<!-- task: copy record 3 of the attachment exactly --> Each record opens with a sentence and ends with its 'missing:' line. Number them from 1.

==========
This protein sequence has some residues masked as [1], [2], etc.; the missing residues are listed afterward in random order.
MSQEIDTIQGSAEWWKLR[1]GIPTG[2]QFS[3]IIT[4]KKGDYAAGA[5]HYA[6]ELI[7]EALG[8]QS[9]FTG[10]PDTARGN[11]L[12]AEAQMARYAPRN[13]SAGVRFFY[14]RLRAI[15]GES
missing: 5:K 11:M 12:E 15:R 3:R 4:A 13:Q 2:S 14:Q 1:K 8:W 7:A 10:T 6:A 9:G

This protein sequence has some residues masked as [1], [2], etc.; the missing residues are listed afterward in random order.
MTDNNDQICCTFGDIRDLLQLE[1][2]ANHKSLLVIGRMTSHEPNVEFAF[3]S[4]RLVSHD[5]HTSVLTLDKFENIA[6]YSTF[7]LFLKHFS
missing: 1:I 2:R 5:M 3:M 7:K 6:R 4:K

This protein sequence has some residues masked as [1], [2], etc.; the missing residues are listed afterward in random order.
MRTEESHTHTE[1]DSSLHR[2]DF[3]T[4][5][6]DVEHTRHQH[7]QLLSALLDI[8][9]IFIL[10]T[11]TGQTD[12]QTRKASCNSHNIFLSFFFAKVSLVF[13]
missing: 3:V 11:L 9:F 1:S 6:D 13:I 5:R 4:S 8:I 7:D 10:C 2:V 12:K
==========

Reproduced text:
This protein sequence has some residues masked as [1], [2], etc.; the missing residues are listed afterward in random order.
MRTEESHTHTE[1]DSSLHR[2]DF[3]T[4][5][6]DVEHTRHQH[7]QLLSALLDI[8][9]IFIL[10]T[11]TGQTD[12]QTRKASCNSHNIFLSFFFAKVSLVF[13]
missing: 3:V 11:L 9:F 1:S 6:D 13:I 5:R 4:S 8:I 7:D 10:C 2:V 12:K